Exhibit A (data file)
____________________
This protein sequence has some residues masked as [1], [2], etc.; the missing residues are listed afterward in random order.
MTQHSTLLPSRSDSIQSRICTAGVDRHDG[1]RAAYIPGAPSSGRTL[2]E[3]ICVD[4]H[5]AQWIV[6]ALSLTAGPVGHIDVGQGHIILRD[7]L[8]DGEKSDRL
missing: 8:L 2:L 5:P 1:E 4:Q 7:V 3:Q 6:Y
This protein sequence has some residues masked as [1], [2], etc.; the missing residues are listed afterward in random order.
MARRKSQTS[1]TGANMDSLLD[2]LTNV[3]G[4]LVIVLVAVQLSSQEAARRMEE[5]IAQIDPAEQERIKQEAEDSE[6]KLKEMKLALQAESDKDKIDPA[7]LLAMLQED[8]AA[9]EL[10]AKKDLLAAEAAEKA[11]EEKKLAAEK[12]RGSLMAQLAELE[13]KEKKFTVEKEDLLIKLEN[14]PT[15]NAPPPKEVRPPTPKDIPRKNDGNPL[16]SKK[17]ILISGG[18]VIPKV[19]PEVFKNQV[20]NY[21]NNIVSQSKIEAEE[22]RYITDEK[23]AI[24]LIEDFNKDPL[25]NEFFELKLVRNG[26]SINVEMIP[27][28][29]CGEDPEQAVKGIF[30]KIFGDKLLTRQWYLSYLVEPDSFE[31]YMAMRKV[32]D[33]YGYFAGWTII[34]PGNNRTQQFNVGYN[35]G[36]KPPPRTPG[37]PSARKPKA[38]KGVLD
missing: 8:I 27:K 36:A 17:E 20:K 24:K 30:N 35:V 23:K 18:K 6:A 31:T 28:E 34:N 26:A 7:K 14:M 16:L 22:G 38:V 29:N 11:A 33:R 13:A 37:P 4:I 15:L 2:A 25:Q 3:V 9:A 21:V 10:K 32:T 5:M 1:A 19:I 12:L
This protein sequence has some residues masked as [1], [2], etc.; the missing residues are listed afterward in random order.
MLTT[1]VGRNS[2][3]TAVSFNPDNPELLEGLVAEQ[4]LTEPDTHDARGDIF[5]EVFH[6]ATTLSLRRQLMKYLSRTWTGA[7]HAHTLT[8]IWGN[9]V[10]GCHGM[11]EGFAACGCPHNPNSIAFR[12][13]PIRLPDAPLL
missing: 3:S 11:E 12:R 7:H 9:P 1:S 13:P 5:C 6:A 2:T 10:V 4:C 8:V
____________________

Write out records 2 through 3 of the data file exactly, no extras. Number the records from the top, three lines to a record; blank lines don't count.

This protein sequence has some residues masked as [1], [2], etc.; the missing residues are listed afterward in random order.
MARRKSQTS[1]TGANMDSLLD[2]LTNV[3]G[4]LVIVLVAVQLSSQEAARRMEE[5]IAQIDPAEQERIKQEAEDSE[6]KLKEMKLALQAESDKDKIDPA[7]LLAMLQED[8]AA[9]EL[10]AKKDLLAAEAAEKA[11]EEKKLAAEK[12]RGSLMAQLAELE[13]KEKKFTVEKEDLLIKLEN[14]PT[15]NAPPPKEVRPPTPKDIPRKNDGNPL[16]SKK[17]ILISGG[18]VIPKV[19]PEVFKNQV[20]NY[21]NNIVSQSKIEAEE[22]RYITDEK[23]AI[24]LIEDFNKDPL[25]NEFFELKLVRNG[26]SINVEMIP[27][28][29]CGEDPEQAVKGIF[30]KIFGDKLLTRQWYLSYLVEPDSFE[31]YMAMRKV[32]D[33]YGYFAGWTII[34]PGNNRTQQFNVGYN[35]G[36]KPPPRTPG[37]PSARKPKA[38]KGVLD
missing: 8:I 27:K 36:A 17:E 20:K 24:K 30:N 35:V 23:K 18:K 6:A 31:T 28:E 34:N 26:A 7:K 14:M 16:L 22:G 38:V 29:N 11:A 33:R 13:A 37:P 4:I 15:L 2:A 25:Q 3:V 9:A 21:V 10:K 32:T 5:M 1:A 19:I 12:L
This protein sequence has some residues masked as [1], [2], etc.; the missing residues are listed afterward in random order.
MLTT[1]VGRNS[2][3]TAVSFNPDNPELLEGLVAEQ[4]LTEPDTHDARGDIF[5]EVFH[6]ATTLSLRRQLMKYLSRTWTGA[7]HAHTLT[8]IWGN[9]V[10]GCHGM[11]EGFAACGCPHNPNSIAFR[12][13]PIRLPDAPLL
missing: 3:S 11:E 12:R 7:H 9:P 1:S 13:P 5:C 6:A 2:T 10:V 4:C 8:V